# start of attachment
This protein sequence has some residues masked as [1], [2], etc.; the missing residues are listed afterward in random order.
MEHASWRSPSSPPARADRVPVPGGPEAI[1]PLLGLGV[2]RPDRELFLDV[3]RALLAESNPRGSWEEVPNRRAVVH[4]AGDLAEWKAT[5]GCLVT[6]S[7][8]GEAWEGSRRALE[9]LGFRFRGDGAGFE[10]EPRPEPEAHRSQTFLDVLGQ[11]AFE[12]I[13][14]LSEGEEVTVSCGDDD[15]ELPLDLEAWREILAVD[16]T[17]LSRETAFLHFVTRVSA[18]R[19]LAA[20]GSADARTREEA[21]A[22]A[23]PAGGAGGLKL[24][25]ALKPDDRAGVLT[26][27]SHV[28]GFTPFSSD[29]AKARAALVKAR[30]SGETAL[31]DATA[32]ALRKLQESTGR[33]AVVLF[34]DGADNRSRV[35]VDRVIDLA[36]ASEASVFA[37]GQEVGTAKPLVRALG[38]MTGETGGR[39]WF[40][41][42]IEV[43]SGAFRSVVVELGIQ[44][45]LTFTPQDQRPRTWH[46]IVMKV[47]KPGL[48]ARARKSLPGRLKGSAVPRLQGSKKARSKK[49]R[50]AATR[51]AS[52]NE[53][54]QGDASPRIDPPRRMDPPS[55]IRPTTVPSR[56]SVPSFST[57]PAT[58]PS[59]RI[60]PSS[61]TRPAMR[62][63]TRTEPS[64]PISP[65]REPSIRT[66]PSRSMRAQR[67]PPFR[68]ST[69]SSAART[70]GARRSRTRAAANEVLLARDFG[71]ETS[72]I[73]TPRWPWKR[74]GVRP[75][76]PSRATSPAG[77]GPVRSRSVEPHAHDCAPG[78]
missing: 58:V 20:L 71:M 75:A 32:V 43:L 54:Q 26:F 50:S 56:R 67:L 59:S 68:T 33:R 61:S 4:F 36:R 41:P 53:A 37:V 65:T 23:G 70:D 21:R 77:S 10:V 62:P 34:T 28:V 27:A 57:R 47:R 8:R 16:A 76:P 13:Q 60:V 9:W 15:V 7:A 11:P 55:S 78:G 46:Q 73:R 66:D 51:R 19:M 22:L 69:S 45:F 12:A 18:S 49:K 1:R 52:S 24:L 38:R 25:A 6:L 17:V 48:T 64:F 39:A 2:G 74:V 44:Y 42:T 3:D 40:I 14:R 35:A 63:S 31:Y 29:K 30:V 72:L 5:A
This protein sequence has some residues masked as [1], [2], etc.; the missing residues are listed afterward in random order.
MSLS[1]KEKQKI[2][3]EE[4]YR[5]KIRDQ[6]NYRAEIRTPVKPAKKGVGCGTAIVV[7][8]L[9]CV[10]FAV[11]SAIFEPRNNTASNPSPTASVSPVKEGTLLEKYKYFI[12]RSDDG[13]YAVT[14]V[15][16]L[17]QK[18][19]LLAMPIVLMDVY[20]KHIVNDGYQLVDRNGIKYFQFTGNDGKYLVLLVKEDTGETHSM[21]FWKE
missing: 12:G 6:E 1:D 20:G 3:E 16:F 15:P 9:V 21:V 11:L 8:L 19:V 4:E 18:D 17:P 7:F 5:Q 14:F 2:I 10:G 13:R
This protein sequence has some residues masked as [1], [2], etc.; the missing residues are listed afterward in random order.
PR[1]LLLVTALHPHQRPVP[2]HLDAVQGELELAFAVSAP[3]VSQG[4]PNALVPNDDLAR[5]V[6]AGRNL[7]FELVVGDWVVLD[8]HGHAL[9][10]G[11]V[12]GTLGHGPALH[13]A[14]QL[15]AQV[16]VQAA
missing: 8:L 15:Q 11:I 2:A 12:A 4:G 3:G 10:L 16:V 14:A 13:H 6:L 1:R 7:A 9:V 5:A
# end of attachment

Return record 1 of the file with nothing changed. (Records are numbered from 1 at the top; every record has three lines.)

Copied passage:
This protein sequence has some residues masked as [1], [2], etc.; the missing residues are listed afterward in random order.
MEHASWRSPSSPPARADRVPVPGGPEAI[1]PLLGLGV[2]RPDRELFLDV[3]RALLAESNPRGSWEEVPNRRAVVH[4]AGDLAEWKAT[5]GCLVT[6]S[7][8]GEAWEGSRRALE[9]LGFRFRGDGAGFE[10]EPRPEPEAHRSQTFLDVLGQ[11]AFE[12]I[13][14]LSEGEEVTVSCGDDD[15]ELPLDLEAWREILAVD[16]T[17]LSRETAFLHFVTRVSA[18]R[19]LAA[20]GSADARTREEA[21]A[22]A[23]PAGGAGGLKL[24][25]ALKPDDRAGVLT[26][27]SHV[28]GFTPFSSD[29]AKARAALVKAR[30]SGETAL[31]DATA[32]ALRKLQESTGR[33]AVVLF[34]DGADNRSRV[35]VDRVIDLA[36]ASEASVFA[37]GQEVGTAKPLVRALG[38]MTGETGGR[39]WF[40][41][42]IEV[43]SGAFRSVVVELGIQ[44][45]LTFTPQDQRPRTWH[46]IVMKV[47]KPGL[48]ARARKSLPGRLKGSAVPRLQGSKKARSKK[49]R[50]AATR[51]AS[52]NE[53][54]QGDASPRIDPPRRMDPPS[55]IRPTTVPSR[56]SVPSFST[57]PAT[58]PS[59]RI[60]PSS[61]TRPAMR[62][63]TRTEPS[64]PISP[65]REPSIRT[66]PSRSMRAQR[67]PPFR[68]ST[69]SSAART[70]GARRSRTRAAANEVLLARDFG[71]ETS[72]I[73]TPRWPWKR[74]GVRP[75][76]PSRATSPAG[77]GPVRSRSVEPHAHDCAPG[78]
missing: 58:V 20:L 71:M 75:A 32:V 43:L 54:Q 26:F 50:S 56:R 67:L 59:S 68:T 33:R 61:S 4:F 36:R 41:P 53:A 37:V 65:T 23:G 70:D 21:R 77:S 10:V 62:P 34:T 28:V 27:A 57:R 47:R 8:R 16:A 76:P 13:Q 60:V 9:W 15:V 7:A 11:P 55:S 78:G 46:Q 73:R 66:D 51:R 19:M 22:L 69:S 45:F 12:A 18:S 49:K 1:R 52:S 24:L 38:R 25:A 6:L 17:V 48:T 64:F 39:A 2:G 74:V 44:Y 42:T 3:D 40:I 14:R 35:A 63:S 31:Y 29:K 30:V 72:L 5:A